I’m looking at creating an editable menu for a small restaurant. Is my best bet to try and get each section of food (starters, mains, desserts, etc) into their own single markdown stack and present it that way?
It limits styling a bit. I know there are nice-looking price list stacks but I’m thinking it might get tedious to try and set up a TCMS field for starter1-title, starter1-description, starter1-price, etc.
I didn’t get the sense that they want to mess with pdf creating and file uploads (as I know Webdeer has a restaurant project he released recently).
I havent used GSheet from Weavium but this may be a good use case? Any other suggestions?
Unless you can find a restaurant employee who understands Markdown, then I would avoid Markdown. Markdown is a geeky input method not fit for general use. I have created quite a few restaurant CMS systems and most restaurant users struggle with capitals.
If the end user is happy with centre justified text with a price at the end of each line, then any CMS text system will work.
If the client wants a right justified price column then things get a bit more complicated. I have used the excellent Foundry table stack which uses a local csv file to display the table. This method has some weaknesses in that users can create unsuitable csv files, disobey the naming convention, etc…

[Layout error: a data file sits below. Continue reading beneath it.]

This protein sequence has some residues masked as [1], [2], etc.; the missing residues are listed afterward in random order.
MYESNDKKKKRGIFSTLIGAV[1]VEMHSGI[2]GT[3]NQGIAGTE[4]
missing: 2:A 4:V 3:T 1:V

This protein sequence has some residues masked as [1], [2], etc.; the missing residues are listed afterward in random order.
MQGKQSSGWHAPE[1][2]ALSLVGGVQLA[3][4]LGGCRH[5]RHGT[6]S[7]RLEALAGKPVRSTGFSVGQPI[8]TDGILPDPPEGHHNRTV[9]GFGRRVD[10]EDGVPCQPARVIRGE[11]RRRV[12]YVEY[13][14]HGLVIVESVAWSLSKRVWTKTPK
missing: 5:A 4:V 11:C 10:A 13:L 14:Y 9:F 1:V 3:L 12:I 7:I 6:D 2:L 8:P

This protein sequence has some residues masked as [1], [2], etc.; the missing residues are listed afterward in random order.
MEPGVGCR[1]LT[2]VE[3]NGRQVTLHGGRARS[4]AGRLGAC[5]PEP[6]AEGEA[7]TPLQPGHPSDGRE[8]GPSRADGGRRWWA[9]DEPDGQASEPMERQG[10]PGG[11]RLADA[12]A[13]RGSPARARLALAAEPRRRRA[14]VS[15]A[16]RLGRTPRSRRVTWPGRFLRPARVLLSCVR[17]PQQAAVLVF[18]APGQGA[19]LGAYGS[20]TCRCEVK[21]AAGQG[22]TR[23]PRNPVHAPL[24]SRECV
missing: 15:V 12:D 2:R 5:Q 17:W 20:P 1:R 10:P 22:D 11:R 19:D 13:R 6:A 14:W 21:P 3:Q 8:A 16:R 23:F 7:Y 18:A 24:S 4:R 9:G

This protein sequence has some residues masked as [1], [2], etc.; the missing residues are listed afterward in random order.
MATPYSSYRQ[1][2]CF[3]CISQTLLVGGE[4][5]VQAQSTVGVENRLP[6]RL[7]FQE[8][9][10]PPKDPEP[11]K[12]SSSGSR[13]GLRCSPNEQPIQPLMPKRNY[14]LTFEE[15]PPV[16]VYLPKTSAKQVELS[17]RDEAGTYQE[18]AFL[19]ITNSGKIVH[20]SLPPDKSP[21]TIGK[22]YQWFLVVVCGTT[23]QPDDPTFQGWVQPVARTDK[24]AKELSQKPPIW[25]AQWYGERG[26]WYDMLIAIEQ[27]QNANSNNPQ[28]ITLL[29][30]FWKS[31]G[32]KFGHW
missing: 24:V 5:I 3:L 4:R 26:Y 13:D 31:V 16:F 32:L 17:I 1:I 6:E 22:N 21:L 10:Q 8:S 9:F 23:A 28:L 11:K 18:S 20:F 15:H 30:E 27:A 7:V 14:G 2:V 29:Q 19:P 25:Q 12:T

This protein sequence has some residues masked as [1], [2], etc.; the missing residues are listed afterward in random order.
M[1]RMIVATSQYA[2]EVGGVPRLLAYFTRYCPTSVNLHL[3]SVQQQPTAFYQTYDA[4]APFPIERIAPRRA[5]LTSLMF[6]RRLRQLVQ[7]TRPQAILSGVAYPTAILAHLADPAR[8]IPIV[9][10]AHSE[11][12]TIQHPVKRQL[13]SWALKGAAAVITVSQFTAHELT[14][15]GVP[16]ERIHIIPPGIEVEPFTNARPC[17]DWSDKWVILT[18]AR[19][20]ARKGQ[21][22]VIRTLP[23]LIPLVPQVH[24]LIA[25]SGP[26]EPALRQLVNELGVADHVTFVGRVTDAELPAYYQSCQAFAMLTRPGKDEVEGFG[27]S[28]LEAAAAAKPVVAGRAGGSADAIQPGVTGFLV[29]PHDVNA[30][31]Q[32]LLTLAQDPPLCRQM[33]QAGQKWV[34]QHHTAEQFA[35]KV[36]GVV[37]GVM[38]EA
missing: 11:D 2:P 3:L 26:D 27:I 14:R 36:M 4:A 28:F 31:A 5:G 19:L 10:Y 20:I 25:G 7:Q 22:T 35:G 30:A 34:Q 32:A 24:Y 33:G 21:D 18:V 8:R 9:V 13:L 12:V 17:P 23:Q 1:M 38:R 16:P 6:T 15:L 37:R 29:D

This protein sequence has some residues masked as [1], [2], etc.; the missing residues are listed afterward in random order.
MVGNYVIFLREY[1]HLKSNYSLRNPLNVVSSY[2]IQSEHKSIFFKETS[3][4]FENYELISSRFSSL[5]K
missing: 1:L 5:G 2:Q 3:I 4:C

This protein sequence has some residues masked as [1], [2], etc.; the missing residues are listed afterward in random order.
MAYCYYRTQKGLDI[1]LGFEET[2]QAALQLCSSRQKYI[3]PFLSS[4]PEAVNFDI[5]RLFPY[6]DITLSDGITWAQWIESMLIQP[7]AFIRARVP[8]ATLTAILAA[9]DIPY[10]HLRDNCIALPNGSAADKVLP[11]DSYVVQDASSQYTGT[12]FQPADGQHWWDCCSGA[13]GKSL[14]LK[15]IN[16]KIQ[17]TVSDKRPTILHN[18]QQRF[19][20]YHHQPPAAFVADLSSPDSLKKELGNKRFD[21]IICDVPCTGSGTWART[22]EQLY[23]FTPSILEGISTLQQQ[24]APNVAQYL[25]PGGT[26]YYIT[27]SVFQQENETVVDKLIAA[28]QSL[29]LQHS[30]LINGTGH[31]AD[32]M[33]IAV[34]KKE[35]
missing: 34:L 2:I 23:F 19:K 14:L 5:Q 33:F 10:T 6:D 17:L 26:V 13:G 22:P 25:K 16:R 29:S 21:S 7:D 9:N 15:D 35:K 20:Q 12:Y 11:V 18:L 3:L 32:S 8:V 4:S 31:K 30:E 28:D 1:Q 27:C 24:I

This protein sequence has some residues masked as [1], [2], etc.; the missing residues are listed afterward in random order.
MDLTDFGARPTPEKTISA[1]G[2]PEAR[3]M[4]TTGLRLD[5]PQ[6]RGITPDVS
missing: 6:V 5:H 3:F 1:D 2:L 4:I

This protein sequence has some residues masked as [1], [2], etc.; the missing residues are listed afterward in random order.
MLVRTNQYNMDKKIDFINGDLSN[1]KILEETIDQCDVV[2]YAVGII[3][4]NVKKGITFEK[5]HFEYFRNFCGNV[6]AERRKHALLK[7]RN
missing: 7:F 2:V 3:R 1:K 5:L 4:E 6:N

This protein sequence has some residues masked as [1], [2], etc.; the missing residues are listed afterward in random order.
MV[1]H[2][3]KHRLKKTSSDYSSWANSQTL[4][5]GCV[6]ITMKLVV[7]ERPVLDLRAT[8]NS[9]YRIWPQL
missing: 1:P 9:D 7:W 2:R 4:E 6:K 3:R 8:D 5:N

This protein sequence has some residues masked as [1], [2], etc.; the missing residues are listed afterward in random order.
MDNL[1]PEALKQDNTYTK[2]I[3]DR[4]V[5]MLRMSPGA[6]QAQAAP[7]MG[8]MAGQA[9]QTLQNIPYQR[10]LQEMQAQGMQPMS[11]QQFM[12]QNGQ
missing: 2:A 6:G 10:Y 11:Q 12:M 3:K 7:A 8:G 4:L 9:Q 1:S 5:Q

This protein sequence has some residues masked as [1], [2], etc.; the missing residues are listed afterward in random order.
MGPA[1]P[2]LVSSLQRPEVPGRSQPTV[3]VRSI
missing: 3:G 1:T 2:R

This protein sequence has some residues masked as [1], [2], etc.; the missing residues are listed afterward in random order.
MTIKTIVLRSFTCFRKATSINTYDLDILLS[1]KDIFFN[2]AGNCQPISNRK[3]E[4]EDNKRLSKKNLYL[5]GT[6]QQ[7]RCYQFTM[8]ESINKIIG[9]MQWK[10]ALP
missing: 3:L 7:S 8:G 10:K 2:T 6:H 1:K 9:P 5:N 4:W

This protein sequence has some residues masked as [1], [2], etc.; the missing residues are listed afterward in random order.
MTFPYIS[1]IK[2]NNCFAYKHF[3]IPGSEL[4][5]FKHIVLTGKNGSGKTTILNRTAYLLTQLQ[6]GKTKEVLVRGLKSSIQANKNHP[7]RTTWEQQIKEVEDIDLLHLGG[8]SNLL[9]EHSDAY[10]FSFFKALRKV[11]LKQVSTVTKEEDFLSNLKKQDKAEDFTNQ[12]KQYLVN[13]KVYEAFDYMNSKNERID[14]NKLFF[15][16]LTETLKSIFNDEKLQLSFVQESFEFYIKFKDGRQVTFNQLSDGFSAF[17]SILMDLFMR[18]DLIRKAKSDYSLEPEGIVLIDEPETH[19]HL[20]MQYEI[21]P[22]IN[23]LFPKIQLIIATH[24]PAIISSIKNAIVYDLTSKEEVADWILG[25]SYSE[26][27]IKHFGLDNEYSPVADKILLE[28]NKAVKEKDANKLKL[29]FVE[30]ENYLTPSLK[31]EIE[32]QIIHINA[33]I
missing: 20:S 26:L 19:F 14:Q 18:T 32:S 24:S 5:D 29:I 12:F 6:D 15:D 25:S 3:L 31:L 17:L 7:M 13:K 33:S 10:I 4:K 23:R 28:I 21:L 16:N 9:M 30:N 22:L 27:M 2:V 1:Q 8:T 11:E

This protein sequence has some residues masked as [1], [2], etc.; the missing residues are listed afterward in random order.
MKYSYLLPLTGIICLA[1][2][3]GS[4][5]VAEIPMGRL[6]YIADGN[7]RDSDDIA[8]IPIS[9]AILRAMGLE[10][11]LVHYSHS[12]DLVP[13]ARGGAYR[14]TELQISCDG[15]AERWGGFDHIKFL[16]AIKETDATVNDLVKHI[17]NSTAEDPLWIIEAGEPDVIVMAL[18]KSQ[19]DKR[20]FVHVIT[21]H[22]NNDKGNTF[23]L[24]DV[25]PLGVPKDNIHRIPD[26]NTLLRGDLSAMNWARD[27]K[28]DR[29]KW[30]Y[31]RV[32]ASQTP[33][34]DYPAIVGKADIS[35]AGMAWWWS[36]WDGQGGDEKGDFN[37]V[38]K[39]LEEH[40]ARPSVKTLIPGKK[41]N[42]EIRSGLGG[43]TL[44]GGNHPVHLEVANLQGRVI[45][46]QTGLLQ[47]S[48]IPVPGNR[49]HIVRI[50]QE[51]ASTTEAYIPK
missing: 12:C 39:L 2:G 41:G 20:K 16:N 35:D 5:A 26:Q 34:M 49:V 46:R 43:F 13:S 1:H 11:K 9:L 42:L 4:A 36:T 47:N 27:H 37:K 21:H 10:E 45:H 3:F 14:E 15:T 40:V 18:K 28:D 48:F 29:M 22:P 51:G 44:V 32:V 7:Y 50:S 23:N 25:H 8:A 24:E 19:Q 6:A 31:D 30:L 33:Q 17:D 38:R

I still favour using a PDF download because the restaurant takes ownership of the information and most will already have a PDF menu as their working document. The only downside of using PDF menus is that the file size can grow huge with the inclusion of print size images, etc., but setting an upload size limit should focus their mind and stop huge documents being uploaded.
One other thing to consider and one which can be a source of revenue, is for you to take over the updating process for a set number of updates per year for a recurring fee. You will probably spend less time actually doing this updating than the time it would take to setup, build and test certain CMS sytems.
f the menu is to be used to convey safety information such as allergy information , then you as the web creator could be held liable for creating a content system that does not display the latest CMS update.
As the CMS creator you should create a written agreement that the content is the restaurants responsibility, with the client IMHO, because any CMS system may fail and it is beyond your control.
Save the menu as a PDF and embed it in the website using WebYep CMS (use the included PDF stack).
The benefits of this method include:-
Most word processing programs (that restaurants typically use to write menus) can save files as PDF. Pages, Word, OpenOffice etc.
It would preserve all the original styling, fonts, colouring and formatting. No danger of things like tables or indentation breaking.
They would be able to include their logo, hyperlinks, contact details, allergy advice and other information.
Ability for them to login to the website to easily upload a new PDF menu at any time, without bugging you every time it needs changing.
Website users can view the embedded PDF in the page or download it for later.
All self contained ‘in house’. Zero dependencies on any outside services, third-party APIs or other stuff that is prone to breakage, hidden fees or being taken away from you.
Essentially the exact same menu they are printing off to put in the menu holders on the tables could be published on the website with WebYep. I see RW users using WebYep for this purpose all the time. Simple, safe and reliable.